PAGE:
About the OpenAPI Initiative

The OpenAPI Initiative (OAI) was created by a consortium of forward-looking industry experts who recognize the immense value of standardizing on how APIs are described. As an open governance structure under the Linux Foundation, the OAI is focused on creating, evolving and promoting a vendor neutral description format. The OpenAPI Specification was originally based on the Swagger Specification, donated by SmartBear Software. To get involved with the OpenAPI Initiative, please visit https://www.openapis.org

About Linux Foundation 

Founded in 2000, the Linux Foundation is supported by more than 1,000 members and is the world’s leading home for collaboration on open source software, open standards, open data, and open hardware. Linux Foundation projects like Linux, Kubernetes, Node.js and more are considered critical to the development of the world’s most important infrastructure. Its development methodology leverages established best practices and addresses the needs of contributors, users and solution providers to create sustainable models for open collaboration. For more information, please visit us at linuxfoundation.org.

OpenAPI is People!

By Blog

During the 2020 API Specifications Conference, influential members of the OpenAPI community gathered to discuss the people and processes that keep OpenAPI Initiative running smoothly. 

Collaboration between diverse companies is one of the most remarkable aspects of the OpenAPI community. Competitors realize the importance of creating a standardized description for APIs, and band together to accomplish a shared goal. In a recent discussion, influential community members celebrated OpenAPI’s accomplishments and reflected on its journey,

The talk featured: 

Mitchell discussed how implementing OpenAPI descriptions into her work has improved developer experience, helped internal development and allowed non-technical developers to better understand the content. She also provided insight into how developers can contribute to OpenAPI.

Any developer can join the Technical Developer Community, and participate in the community. This is a great place to ask questions, and share knowledge. On the other hand, the Technical Steering Committee (TSC) is composed of elected members that make high-level decisions to ensure OpenAPI operates smoothly. Gardiner and Miller are both part of the TSC, and discussed some of the difficulties associated with adding new features to OpenAPI.

The OpenAPI specification must meet the requirements of developers, but also be accessible to newcomers. Balancing functionality and complexity is a delicate act, and the TSC is often wary of adding unnecessary features. However, they listen to the community, and respond when there is rising interest in a particular subject.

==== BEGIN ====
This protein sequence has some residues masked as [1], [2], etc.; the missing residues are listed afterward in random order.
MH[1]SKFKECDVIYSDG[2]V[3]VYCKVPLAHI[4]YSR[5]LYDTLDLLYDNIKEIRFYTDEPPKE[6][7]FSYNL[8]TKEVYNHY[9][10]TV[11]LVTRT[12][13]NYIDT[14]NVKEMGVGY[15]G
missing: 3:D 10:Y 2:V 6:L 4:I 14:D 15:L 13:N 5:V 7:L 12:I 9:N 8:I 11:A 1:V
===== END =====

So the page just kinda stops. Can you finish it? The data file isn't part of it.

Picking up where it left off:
For more information on how to contribute to the OpenAPI Initiative, visit the website!

From 0 to OpenAPI: How GitHub Described a 10 year old API

By Blog

GitHub recently adjusted their extensive, old API in order to comply with current OpenAPI standards. At the API Specifications Conference we got the opportunity to hear how they accomplished this feat from leaders on the project.

GitHub recently released an OpenAPI description for their REST API. It is now easier than ever to integrate projects with GitHub data using simple, standardized API calls. However, the API team at GitHub faced many challenges in describing their massive API so that it would comply with OpenAPI specifications. At one point, their API had over 37,000 errors and 500 invalid operators!

The enthralling explanation of their unique solutions to these challenges is available here.

A quick description of the OpenAPI Specification:

  • “The OpenAPI Specification (OAS) defines a standard, programming language-agnostic interface description for HTTP APIs, which allows both humans and computers to discover and understand the capabilities of a service without requiring access to source code, additional documentation, or inspection of network traffic.”

GitHub adopted OpenAPI specifications for their API in order to automate SDK’s and documentation. Using OpenAPI descriptions also helps ensure a consistent developer experience for users of the API. Finally, implementation of an OpenAPI description simplifies and standardizes the system, freeing up GitHub’s API team to work on other aspects of the project. 

GitHub Open Source REST API is available at the link below: 

https://github.com/github/rest-api-description

GitHub REST API Documentation: 

https://docs.github.com/en/rest/overview/resources-in-the-rest-api

Reasons to Register! ASC 2020 Keynote Panel Deep with Real-World API Experience

By Blog

APIs are essential in many scenarios today but are still just interfaces at the end of the day. So what gives an API meaning? How does an API remain usable and useful? Learn how to look past the interface for a deeper perspective on API products at OpenAPI’s ASC 2020.